World Demand for Service Robots Still Rising

Unlike industrial robots, which suffered a slight overall slump in 2012, service robots continue to be increasingly in demand. The majority are used for defense, such as unmanned aerial vehicles (UAVs); and agriculture (“field”) applications, such as milking robots. (Source: International Federation of Robotics)

In this blog, we’ll examine some of the results of the International Federation of Robotics’ 2013 report, “World Robotics: Service Robots 2013.” In a previous blog, we looked at the IRF’s report on industrial robots, “World Robotics: Industrial Robots 2013.”

Their unit numbers may be a lot smaller, but unlike industrial robots, which suffered a slight overall slump in 2012, service robots continue to be increasingly in demand. That increase in units was only 2%, but it beats the overall 4% decline suffered by industrial robots during the same period. The IRF study distinguished between professional service robots and those aimed at domestic and personal use. The vast majority of service robots are professional ones.

By far the biggest use for professional service robots sold in 2012 was in defense at 40%, the same proportion as in 2011. Of those, the biggest increase was in unmanned aerial vehicles (UAVs) at 8%. As in 2011, the second-largest category of professional service robots in 2012 was “field” or agricultural robots, such as automated milking systems. These increased slightly from 31% to 33% of the total units, and account for about 25% of the total value of professional service robot sales.

Medical robot sales increased the largest amount, by 20%, with about 8% of units sold. The largest increase was in robots that provide therapy and surgery assistance, growing by 6%. Medical robots are high-value systems, and accounted for 44% of the total sales value of professional service robots, with an average unit price of about $1.5 million.

Other categories of professional service robots are sold in much smaller units. Some of the biggest growth from 2011 to 2012 in these groups was in robots used in cleaning, construction, and mobile platforms. (Source: International Federation of Robotics)

About 9% of the total sales of professional service robots in 2012 were of robotic logistical systems, such as courier systems and automatic guided vehicles for factories, down from 13% in 2011. These grew by 11%. Other categories with lower unit sales include construction and demolition systems; professional cleaning, inspection, and maintenance robots; robots used for rescue and security; mobile robot platforms; and underwater robotic systems. This last group represents one of the most expensive professional service robot types at a unit price of about $1 million each.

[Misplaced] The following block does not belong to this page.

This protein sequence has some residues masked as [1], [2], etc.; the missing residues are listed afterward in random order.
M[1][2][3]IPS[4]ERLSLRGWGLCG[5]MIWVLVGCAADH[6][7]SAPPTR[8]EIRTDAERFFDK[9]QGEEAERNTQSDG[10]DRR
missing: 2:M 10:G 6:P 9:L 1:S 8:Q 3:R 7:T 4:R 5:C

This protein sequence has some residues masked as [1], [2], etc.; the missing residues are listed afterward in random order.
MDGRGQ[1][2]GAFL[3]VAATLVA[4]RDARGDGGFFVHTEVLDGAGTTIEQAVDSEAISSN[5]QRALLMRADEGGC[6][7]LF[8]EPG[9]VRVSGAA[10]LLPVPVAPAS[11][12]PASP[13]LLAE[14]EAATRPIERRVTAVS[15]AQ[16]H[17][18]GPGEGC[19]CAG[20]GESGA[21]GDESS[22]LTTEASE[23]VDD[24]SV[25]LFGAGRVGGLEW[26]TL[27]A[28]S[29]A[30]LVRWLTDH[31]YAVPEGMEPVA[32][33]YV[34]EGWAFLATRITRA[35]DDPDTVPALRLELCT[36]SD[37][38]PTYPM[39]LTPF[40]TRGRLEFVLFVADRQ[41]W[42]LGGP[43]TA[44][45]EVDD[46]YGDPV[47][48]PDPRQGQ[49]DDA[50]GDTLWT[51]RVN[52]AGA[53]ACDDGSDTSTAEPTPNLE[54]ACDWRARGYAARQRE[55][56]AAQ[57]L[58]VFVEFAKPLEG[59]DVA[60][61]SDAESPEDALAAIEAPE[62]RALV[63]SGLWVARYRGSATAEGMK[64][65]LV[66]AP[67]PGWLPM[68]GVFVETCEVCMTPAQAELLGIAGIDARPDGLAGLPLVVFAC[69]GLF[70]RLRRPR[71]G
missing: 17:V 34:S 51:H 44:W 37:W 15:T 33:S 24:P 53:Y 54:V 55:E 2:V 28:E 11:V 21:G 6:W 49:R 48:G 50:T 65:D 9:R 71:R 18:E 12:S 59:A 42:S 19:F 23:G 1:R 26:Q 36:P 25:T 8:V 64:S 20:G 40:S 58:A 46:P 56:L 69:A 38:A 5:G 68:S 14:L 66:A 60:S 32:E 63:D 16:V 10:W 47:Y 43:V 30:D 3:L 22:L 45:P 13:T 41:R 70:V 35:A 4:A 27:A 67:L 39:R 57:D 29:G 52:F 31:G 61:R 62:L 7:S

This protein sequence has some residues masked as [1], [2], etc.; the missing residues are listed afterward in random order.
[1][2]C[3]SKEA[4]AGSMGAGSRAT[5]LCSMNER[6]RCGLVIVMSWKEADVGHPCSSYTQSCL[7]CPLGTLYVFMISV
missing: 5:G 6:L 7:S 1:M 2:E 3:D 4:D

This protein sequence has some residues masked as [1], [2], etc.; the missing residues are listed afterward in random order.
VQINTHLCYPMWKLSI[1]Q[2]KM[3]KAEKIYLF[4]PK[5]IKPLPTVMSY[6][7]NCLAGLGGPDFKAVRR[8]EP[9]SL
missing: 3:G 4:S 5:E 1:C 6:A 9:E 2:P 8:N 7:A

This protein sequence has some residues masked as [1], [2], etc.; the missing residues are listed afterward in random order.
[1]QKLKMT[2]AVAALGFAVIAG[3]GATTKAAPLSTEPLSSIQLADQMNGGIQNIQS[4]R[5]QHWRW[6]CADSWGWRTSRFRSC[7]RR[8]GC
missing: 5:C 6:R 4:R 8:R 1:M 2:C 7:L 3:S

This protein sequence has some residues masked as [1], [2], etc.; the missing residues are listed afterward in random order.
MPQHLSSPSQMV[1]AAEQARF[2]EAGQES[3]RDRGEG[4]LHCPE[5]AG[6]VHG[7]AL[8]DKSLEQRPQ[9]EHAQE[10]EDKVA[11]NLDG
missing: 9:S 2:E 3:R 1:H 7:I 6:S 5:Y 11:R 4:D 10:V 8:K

Between 2013 and 2016, the IRF expects sales of professional robots to increase to 94,800. About 28,000 of these will be defense robots, with automated milking systems not far behind at 24,500. Together, these two groups make up 55% of the total forecast of service robots.

Robots targeting the mass market, such as those that vacuum your floor or do yard work, have a much lower per-unit cost than professional types, and are sold in far fewer numbers. Most service robots for personal and domestic use are still found mainly in house and yard work, and for entertainment and leisure, such as education and research bots, toys, and hobby systems.

Personal and domestic service robot sales are also expected to grow dramatically from 2013 through 2016. The majority of these robots will be used for housework and yard work. (Source: International Federation of Robotics)

 Also classed here are what some may think of as medical or health care robots, but these technology-dense machines are designed for personal use, such as those assisting the handicapped or elderly. Unit sales increased very slightly, from 156 to 159 in 2012. The IRF expects this category to grow dramatically, though, due to intensive R&D programs being conducted in several countries at the national level. Also due to rise are robots that perform home security and surveillance, which have already increased unit numbers by 53% from 2011.

Robots sold for entertainment and leisure increased by 29% over units sold in 2011. Although many of these are relatively inexpensive toys, these are getting more sophisticated. For example, the study cites the LEGO Mindstorms as an example of the higher-cost versions.

Between 2013 and 2016, the IRF projects that sales of all types of household robots used for domestic tasks will rise to almost 15.5 million units, an increase of more than seven times the current numbers. Robots used for entertainment and leisure will grow too, but not nearly as dramatically: toy robots and hobby systems will increase to about 3.5 million units, education and research robots will increase to about 3 million, and robots sold for elderly and handicap assistance will grow to about 6,400.

 Source: Design News



 

 

 

 

 

 

 

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